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One of the books in the backdrop of the White House Library must have been on quantum physics. As President George W. Bush stood awkwardly at his podium Wednesday night, nervously drawing breaths at each sentence as he began his long-awaited speech on Iraq, Washington’s parallel universes seemed to crowd the room.
I used to go to that library often, fleeing the commotion of another stationary policy. It was 1969. My universe was the National Security Council staff under then-President Richard Nixon and his advisor Henry Kissinger. We were fresh from another election in which America voted to end a war. Yet in another abhorrence of defeat, the familiar lure of some redeeming if only cosmetic victory, we met in secret to plan another escalation. “I can’t believe,” Kissinger told us, “that a fourth-rate power like North Vietnam doesn’t have a breaking point.” As we plotted a massive blow—the carpet bombing of Hanoi and Haiphong that happened three years later—the war America voted to end was only half over, with only half the dead whose names would fill the long black wall of Washington’s Vietnam Memorial.
There were other universes then, too. I sat across from the angry deflecting bravado of another military unable to admit defeat, impotence and its own ample share in the common disaster, officers who became mentors of our puerile power point generals of Mesopotamia. After I resigned from the White House over the invasion of Cambodia, I saw another universe of careerism, of craven equivocation in a Democratic opposition ever cowed by Republican chauvinism. I sat then across from maimed Vietnam veterans come to Capitol Hill to scream and murmur for peace, their bodies shaking in rage yet legs and arms strangely still, frozen in paralysis. Iraq is not Vietnam. Not just in the far wider geo-political ruin, but in sheer blind repetition of behavior expecting a different result, a mark of madness in nations as in individuals, it is worse.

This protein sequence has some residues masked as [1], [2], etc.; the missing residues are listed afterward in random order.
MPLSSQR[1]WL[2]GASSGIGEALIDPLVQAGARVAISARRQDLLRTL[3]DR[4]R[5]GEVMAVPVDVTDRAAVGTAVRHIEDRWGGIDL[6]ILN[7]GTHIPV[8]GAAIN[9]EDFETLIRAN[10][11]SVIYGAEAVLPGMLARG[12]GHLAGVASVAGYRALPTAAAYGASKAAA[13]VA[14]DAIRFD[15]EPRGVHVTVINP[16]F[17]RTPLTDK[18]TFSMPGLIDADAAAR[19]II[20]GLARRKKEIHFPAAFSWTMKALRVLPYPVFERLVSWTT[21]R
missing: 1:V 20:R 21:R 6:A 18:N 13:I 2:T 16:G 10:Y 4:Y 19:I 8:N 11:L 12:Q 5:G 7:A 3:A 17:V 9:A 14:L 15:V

The universes around Mr. Bush’s speech still tell the story. There is his, a feast for future biographers. At one of the most challenging moments in history, we cheered, and choose again, the most ill-equipped president and advisors of the most tragically uninformed and desperately held presumption. When those who ruled as his regents, Vice President Dick Cheney and Secretary of Defense Don Rumsfeld, were dominating the Ford Administration and seeding much of today’s calamity three decades ago in their own universes of ambition, twenty-nine year-old George W. Bush, the lineage’s least fortunate son, was in Midland, Texas, partying heartily and scrounging for some role on the rusty panhandle fringes of the oil business.
Then the others: In its plush offices, the American Enterprise Institute, so typical of Washington’s think tank warriors so near power, so far from Baghdad and the consequences of their prolix urgings to invade and surge—and now with many Neo-Cons venomously jumping ship, nearly the last of that relentlessly deficient claque, or any other constituency, to tell Mr. Bush what all failed politicians hope to hear, that he still has a chance to retrieve history.